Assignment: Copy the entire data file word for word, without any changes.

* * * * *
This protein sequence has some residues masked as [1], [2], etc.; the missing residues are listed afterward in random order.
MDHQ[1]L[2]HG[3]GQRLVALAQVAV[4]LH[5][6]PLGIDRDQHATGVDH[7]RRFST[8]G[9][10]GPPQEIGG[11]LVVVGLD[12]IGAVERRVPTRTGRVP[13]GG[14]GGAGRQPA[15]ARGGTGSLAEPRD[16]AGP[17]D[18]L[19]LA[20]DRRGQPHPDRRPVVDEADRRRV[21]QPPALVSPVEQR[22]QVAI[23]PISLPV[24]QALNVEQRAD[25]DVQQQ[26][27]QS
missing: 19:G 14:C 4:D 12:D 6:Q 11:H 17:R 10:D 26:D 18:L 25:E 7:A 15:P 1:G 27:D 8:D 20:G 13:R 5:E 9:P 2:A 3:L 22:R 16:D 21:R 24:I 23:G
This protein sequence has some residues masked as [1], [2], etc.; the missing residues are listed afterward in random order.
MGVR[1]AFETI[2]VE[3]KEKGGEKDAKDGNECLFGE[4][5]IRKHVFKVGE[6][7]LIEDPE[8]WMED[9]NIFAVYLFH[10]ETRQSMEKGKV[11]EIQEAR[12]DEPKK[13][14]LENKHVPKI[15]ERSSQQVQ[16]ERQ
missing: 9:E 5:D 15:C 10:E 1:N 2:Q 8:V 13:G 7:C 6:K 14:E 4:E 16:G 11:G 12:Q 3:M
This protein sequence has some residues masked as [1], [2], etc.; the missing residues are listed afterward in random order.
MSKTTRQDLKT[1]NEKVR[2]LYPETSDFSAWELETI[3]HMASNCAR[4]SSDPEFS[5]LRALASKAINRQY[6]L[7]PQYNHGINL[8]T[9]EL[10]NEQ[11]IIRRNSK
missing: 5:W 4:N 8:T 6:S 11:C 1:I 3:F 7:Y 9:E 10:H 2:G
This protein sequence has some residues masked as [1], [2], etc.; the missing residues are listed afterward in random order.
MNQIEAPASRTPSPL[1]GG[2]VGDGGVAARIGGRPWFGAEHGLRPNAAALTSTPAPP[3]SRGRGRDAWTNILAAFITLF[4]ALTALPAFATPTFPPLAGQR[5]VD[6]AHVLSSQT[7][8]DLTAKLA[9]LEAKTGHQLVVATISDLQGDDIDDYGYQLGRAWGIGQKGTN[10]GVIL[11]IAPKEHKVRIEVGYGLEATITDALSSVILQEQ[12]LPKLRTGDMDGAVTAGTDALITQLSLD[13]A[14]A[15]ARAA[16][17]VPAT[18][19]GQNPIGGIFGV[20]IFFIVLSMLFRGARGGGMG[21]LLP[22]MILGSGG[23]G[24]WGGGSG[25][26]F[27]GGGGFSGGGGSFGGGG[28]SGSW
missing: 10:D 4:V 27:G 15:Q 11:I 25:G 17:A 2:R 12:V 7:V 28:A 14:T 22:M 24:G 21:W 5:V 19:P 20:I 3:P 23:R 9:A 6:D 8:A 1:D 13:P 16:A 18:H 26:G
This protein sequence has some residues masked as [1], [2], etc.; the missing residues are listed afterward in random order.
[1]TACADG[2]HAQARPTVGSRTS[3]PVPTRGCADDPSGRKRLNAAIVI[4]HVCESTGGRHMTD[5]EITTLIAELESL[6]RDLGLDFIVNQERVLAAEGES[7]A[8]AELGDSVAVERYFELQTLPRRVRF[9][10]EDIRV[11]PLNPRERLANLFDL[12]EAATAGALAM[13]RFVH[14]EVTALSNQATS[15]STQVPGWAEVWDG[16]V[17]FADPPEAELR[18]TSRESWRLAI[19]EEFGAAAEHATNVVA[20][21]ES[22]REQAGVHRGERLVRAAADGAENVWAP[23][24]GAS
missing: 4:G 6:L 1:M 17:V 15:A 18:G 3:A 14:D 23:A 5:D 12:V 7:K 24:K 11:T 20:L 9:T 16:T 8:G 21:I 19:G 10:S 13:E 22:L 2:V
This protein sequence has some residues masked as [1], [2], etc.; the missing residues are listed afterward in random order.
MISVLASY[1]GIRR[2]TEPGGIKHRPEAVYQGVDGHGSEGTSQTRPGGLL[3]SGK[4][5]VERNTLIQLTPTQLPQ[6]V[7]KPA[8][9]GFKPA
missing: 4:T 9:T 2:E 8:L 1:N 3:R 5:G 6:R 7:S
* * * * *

This protein sequence has some residues masked as [1], [2], etc.; the missing residues are listed afterward in random order.
MDHQ[1]L[2]HG[3]GQRLVALAQVAV[4]LH[5][6]PLGIDRDQHATGVDH[7]RRFST[8]G[9][10]GPPQEIGG[11]LVVVGLD[12]IGAVERRVPTRTGRVP[13]GG[14]GGAGRQPA[15]ARGGTGSLAEPRD[16]AGP[17]D[18]L[19]LA[20]DRRGQPHPDRRPVVDEADRRRV[21]QPPALVSPVEQR[22]QVAI[23]PISLPV[24]QALNVEQRAD[25]DVQQQ[26][27]QS
missing: 19:G 14:C 4:D 12:D 6:Q 11:H 17:R 10:D 26:D 18:L 25:E 7:A 15:P 1:G 27:D 8:D 20:G 13:R 5:E 9:P 2:A 3:L 22:R 16:D 21:R 24:I 23:G
This protein sequence has some residues masked as [1], [2], etc.; the missing residues are listed afterward in random order.
MGVR[1]AFETI[2]VE[3]KEKGGEKDAKDGNECLFGE[4][5]IRKHVFKVGE[6][7]LIEDPE[8]WMED[9]NIFAVYLFH[10]ETRQSMEKGKV[11]EIQEAR[12]DEPKK[13][14]LENKHVPKI[15]ERSSQQVQ[16]ERQ
missing: 9:E 5:D 15:C 10:E 1:N 2:Q 8:V 13:G 7:C 6:K 14:E 4:E 16:G 11:G 12:Q 3:M
This protein sequence has some residues masked as [1], [2], etc.; the missing residues are listed afterward in random order.
MSKTTRQDLKT[1]NEKVR[2]LYPETSDFSAWELETI[3]HMASNCAR[4]SSDPEFS[5]LRALASKAINRQY[6]L[7]PQYNHGINL[8]T[9]EL[10]NEQ[11]IIRRNSK
missing: 5:W 4:N 8:T 6:S 11:C 1:I 3:F 7:Y 9:E 10:H 2:G
This protein sequence has some residues masked as [1], [2], etc.; the missing residues are listed afterward in random order.
MNQIEAPASRTPSPL[1]GG[2]VGDGGVAARIGGRPWFGAEHGLRPNAAALTSTPAPP[3]SRGRGRDAWTNILAAFITLF[4]ALTALPAFATPTFPPLAGQR[5]VD[6]AHVLSSQT[7][8]DLTAKLA[9]LEAKTGHQLVVATISDLQGDDIDDYGYQLGRAWGIGQKGTN[10]GVIL[11]IAPKEHKVRIEVGYGLEATITDALSSVILQEQ[12]LPKLRTGDMDGAVTAGTDALITQLSLD[13]A[14]A[15]ARAA[16][17]VPAT[18][19]GQNPIGGIFGV[20]IFFIVLSMLFRGARGGGMG[21]LLP[22]MILGSGG[23]G[24]WGGGSG[25][26]F[27]GGGGFSGGGGSFGGGG[28]SGSW
missing: 10:D 4:V 27:G 15:Q 11:I 25:G 17:A 2:R 12:V 7:V 28:A 14:T 22:M 24:G 21:W 5:V 19:P 20:I 3:P 23:R 9:A 6:D 8:A 1:D 13:P 16:A 18:H 26:G
This protein sequence has some residues masked as [1], [2], etc.; the missing residues are listed afterward in random order.
[1]TACADG[2]HAQARPTVGSRTS[3]PVPTRGCADDPSGRKRLNAAIVI[4]HVCESTGGRHMTD[5]EITTLIAELESL[6]RDLGLDFIVNQERVLAAEGES[7]A[8]AELGDSVAVERYFELQTLPRRVRF[9][10]EDIRV[11]PLNPRERLANLFDL[12]EAATAGALAM[13]RFVH[14]EVTALSNQATS[15]STQVPGWAEVWDG[16]V[17]FADPPEAELR[18]TSRESWRLAI[19]EEFGAAAEHATNVVA[20][21]ES[22]REQAGVHRGERLVRAAADGAENVWAP[23][24]GAS
missing: 4:G 6:L 1:M 17:V 15:A 18:G 3:A 14:D 23:A 5:D 12:V 7:K 24:K 11:T 20:L 9:T 16:T 8:G 21:I 19:G 10:S 13:E 22:L 2:V
This protein sequence has some residues masked as [1], [2], etc.; the missing residues are listed afterward in random order.
MISVLASY[1]GIRR[2]TEPGGIKHRPEAVYQGVDGHGSEGTSQTRPGGLL[3]SGK[4][5]VERNTLIQLTPTQLPQ[6]V[7]KPA[8][9]GFKPA
missing: 4:T 9:T 2:E 8:L 1:N 3:R 5:G 6:R 7:S